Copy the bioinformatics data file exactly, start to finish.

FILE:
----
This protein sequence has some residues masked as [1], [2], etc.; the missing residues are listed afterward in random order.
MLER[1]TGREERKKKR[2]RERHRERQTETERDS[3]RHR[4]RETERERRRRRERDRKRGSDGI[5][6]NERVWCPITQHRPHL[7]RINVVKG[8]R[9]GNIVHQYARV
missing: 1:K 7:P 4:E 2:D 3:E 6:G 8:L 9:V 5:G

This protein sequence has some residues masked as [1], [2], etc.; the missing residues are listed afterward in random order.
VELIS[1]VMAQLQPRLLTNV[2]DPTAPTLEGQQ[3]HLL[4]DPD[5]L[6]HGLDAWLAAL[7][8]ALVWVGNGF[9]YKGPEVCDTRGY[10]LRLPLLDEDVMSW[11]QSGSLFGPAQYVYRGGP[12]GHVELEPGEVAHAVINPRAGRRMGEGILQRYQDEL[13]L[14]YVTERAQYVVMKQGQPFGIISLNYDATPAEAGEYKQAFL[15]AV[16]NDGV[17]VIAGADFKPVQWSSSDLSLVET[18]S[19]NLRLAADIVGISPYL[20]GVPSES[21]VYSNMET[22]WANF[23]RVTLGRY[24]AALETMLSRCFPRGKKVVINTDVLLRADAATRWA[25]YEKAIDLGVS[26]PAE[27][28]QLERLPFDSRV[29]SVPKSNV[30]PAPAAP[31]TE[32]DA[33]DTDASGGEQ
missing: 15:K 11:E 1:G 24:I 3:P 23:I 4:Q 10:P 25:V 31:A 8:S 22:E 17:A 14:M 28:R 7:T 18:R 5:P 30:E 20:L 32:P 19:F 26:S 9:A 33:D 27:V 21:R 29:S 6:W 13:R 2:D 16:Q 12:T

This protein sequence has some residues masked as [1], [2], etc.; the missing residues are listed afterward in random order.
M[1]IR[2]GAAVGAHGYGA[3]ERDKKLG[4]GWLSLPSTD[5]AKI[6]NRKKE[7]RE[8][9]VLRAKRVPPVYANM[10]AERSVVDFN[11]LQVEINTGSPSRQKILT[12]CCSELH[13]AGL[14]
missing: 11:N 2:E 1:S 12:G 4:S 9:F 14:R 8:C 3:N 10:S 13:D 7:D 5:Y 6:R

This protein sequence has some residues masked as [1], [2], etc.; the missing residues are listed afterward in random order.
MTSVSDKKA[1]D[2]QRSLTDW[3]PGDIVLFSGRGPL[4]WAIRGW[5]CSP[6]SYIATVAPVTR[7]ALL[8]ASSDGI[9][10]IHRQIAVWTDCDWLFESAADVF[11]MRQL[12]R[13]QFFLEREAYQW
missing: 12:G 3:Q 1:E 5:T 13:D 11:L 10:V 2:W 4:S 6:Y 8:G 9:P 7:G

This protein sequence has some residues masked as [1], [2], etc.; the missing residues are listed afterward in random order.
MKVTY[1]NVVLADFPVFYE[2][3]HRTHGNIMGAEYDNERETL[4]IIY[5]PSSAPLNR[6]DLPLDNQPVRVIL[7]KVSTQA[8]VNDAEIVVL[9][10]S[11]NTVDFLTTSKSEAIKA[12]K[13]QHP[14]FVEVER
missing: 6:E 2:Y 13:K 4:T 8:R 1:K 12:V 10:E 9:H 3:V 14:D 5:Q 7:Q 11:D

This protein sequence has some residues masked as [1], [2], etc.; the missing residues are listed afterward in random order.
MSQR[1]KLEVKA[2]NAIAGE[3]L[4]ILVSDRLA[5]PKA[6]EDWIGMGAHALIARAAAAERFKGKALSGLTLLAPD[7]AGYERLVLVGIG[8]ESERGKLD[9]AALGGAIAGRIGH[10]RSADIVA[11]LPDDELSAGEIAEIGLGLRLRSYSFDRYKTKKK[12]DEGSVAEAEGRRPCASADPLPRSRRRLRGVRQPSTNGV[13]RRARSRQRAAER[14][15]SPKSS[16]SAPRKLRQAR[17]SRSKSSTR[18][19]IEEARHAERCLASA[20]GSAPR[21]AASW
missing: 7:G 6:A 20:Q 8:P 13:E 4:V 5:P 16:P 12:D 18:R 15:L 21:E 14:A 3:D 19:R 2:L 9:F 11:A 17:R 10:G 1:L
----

This protein sequence has some residues masked as [1], [2], etc.; the missing residues are listed afterward in random order.
MLER[1]TGREERKKKR[2]RERHRERQTETERDS[3]RHR[4]RETERERRRRRERDRKRGSDGI[5][6]NERVWCPITQHRPHL[7]RINVVKG[8]R[9]GNIVHQYARV
missing: 1:K 7:P 4:E 2:D 3:E 6:G 8:L 9:V 5:G

This protein sequence has some residues masked as [1], [2], etc.; the missing residues are listed afterward in random order.
VELIS[1]VMAQLQPRLLTNV[2]DPTAPTLEGQQ[3]HLL[4]DPD[5]L[6]HGLDAWLAAL[7][8]ALVWVGNGF[9]YKGPEVCDTRGY[10]LRLPLLDEDVMSW[11]QSGSLFGPAQYVYRGGP[12]GHVELEPGEVAHAVINPRAGRRMGEGILQRYQDEL[13]L[14]YVTERAQYVVMKQGQPFGIISLNYDATPAEAGEYKQAFL[15]AV[16]NDGV[17]VIAGADFKPVQWSSSDLSLVET[18]S[19]NLRLAADIVGISPYL[20]GVPSES[21]VYSNMET[22]WANF[23]RVTLGRY[24]AALETMLSRCFPRGKKVVINTDVLLRADAATRWA[25]YEKAIDLGVS[26]PAE[27][28]QLERLPFDSRV[29]SVPKSNV[30]PAPAAP[31]TE[32]DA[33]DTDASGGEQ
missing: 15:K 11:E 1:G 24:I 3:P 23:I 4:Q 10:P 25:V 31:A 8:S 22:E 17:A 14:M 28:R 7:T 18:R 5:P 30:E 20:L 32:P 19:F 26:S 9:A 33:D 27:V 21:R 29:S 6:W 13:R 2:D 16:Q 12:T

This protein sequence has some residues masked as [1], [2], etc.; the missing residues are listed afterward in random order.
M[1]IR[2]GAAVGAHGYGA[3]ERDKKLG[4]GWLSLPSTD[5]AKI[6]NRKKE[7]RE[8][9]VLRAKRVPPVYANM[10]AERSVVDFN[11]LQVEINTGSPSRQKILT[12]CCSELH[13]AGL[14]
missing: 11:N 2:E 1:S 12:G 4:S 9:F 14:R 8:C 3:N 10:S 13:D 7:D 5:Y 6:R

This protein sequence has some residues masked as [1], [2], etc.; the missing residues are listed afterward in random order.
MTSVSDKKA[1]D[2]QRSLTDW[3]PGDIVLFSGRGPL[4]WAIRGW[5]CSP[6]SYIATVAPVTR[7]ALL[8]ASSDGI[9][10]IHRQIAVWTDCDWLFESAADVF[11]MRQL[12]R[13]QFFLEREAYQW
missing: 12:G 3:Q 1:E 5:T 13:D 11:L 10:V 2:W 4:S 6:Y 8:G 9:P 7:G

This protein sequence has some residues masked as [1], [2], etc.; the missing residues are listed afterward in random order.
MKVTY[1]NVVLADFPVFYE[2][3]HRTHGNIMGAEYDNERETL[4]IIY[5]PSSAPLNR[6]DLPLDNQPVRVIL[7]KVSTQA[8]VNDAEIVVL[9][10]S[11]NTVDFLTTSKSEAIKA[12]K[13]QHP[14]FVEVER
missing: 6:E 2:Y 13:K 4:T 8:R 1:K 12:V 10:E 9:H 3:V 14:D 5:Q 7:Q 11:D

This protein sequence has some residues masked as [1], [2], etc.; the missing residues are listed afterward in random order.
MSQR[1]KLEVKA[2]NAIAGE[3]L[4]ILVSDRLA[5]PKA[6]EDWIGMGAHALIARAAAAERFKGKALSGLTLLAPD[7]AGYERLVLVGIG[8]ESERGKLD[9]AALGGAIAGRIGH[10]RSADIVA[11]LPDDELSAGEIAEIGLGLRLRSYSFDRYKTKKK[12]DEGSVAEAEGRRPCASADPLPRSRRRLRGVRQPSTNGV[13]RRARSRQRAAER[14][15]SPKSS[16]SAPRKLRQAR[17]SRSKSSTR[18][19]IEEARHAERCLASA[20]GSAPR[21]AASW
missing: 7:G 6:A 20:Q 8:P 13:E 4:V 5:P 16:P 12:D 18:R 15:L 21:E 14:A 3:D 19:R 2:L 9:F 11:A 17:R 10:G 1:L